The Sisters of the Humility of Mary have lived on the Villa Maria, a plot of land in Pulaski Township, Pennsylvania, for over 150 years. Recently, fracking companies have tried to get the Villa to sign a lease for the property. The Villa opposes it, but is surrounded by properties being fracked. Watch and read more to find out how they are being affected.
Staying Smarter than the Frack
The Sisters of the Humility of Mary, a group of avowed nuns who own the Villa Maria in Pulaski Twp., Penn., are concerned about the potential hazards to their water supply and the impact that has to their ministries. If the water is contaminated, the Villa’s farm, residential areas, retreat and educational centers, and other areas of outreach the Sisters use their property for will be affected.
But they are continuously working to prevent that from happening. Eileen Mohr, an associate of the Sisters, is a retired EPA worker with over 30 years of experience testing water quality.
“I knew that I had the ability with the background I had to help out the sisters in terms of getting ready and being prepared for the fracking that was going to take place outside of their property,” Mohr said.
Mohr said the best thing for landowners to do to check for fracking contamination to their water is to test it before any fracking begins. Hence, Mohr tested the Villa’s water before the fracking began, to set a baseline contaminant level to watch for as the fracking process progressed.
From there, Mohr has tested the water quality over the last 36 months to ensure no contaminants from the fracking process are leeching into their wells. So far, the Villa’s three wells are clean.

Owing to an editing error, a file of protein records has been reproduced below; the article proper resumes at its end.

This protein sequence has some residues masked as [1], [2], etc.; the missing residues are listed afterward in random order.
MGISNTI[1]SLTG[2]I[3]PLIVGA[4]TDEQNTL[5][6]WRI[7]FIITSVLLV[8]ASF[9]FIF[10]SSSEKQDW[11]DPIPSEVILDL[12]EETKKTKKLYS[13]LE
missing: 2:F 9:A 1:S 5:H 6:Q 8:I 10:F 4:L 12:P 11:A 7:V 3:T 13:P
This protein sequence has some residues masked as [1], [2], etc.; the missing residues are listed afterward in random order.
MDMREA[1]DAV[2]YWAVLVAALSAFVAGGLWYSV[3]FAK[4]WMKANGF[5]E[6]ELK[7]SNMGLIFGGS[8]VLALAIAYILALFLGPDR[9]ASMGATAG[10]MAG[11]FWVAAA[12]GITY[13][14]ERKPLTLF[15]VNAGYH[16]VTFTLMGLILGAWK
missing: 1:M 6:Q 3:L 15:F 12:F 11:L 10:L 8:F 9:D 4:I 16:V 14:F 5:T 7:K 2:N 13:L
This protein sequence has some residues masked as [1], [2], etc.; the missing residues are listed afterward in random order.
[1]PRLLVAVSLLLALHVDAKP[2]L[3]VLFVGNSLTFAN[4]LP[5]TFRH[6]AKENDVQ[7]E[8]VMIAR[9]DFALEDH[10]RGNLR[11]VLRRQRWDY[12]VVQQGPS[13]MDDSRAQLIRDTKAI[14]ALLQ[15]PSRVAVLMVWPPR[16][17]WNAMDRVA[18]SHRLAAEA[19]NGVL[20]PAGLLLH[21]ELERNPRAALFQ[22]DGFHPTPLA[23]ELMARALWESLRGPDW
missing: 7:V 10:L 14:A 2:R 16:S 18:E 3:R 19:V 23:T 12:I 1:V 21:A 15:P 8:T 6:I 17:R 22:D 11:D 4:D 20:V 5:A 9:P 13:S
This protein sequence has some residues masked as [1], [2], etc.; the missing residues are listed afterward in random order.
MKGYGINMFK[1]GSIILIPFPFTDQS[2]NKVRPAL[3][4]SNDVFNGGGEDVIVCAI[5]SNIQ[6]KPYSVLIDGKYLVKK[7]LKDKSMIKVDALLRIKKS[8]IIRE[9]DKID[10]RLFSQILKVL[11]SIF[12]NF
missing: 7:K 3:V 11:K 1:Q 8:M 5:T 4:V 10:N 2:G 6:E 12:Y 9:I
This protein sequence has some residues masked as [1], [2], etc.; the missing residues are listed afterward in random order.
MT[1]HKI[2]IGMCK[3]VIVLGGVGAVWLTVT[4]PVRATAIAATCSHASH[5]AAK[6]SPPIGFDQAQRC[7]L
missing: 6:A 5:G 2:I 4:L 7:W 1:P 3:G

“They have shown no impact from oil and gas drilling at this time,” -Eileen Mohr
But that does not mean the Villa is in the clear.
Villa Land Committee member and Humility of Mary Sister Mary Cunningham said, “Fracking, from what the consultants have told us, is just in the beginning stages. It’ll be here for at least the next forty years.”
While the danger of contamination during drilling seems to be averted, oil well linings could fail in the future, wreaking havoc on ground water in the area, the Sisters said. Hence, Mohr will continue to test the water in the future.
However, because water has been tested since before fracking began, Mohr is starting to test it less frequently.
“Since we’ve got a good basis now, five quarters, we’re cutting back to a semi-annual basis. So we’re going to do it twice a year,” Mohr said.
But that doesn’t mean the Sisters at the Villa can be any less vigilant about their water quality.
“If shortcuts are taken, if someone is trying to make an extra buck doing things improperly, there is the potential especially to harm ground water,” -Eileen Mohr
Mohr said if the water does become contaminated in the future, the Villa’s response would have to be drilling deeper water wells or having city water lines run to the property.
Mohr puts the effort into the Villa because she feels the land is special.
“The land is holy. It’s holy ground,” Mohr said. “[And] I’m really fortunate to have [the Sisters]. I couldn’t do what they could do. Conversely, this is new to them; it’s old hack to me.”
Pauline Beck is a lay-person and citizen of Pulaski Township, Penn. This is the story of how she ran for office to stand up to the fracking companies.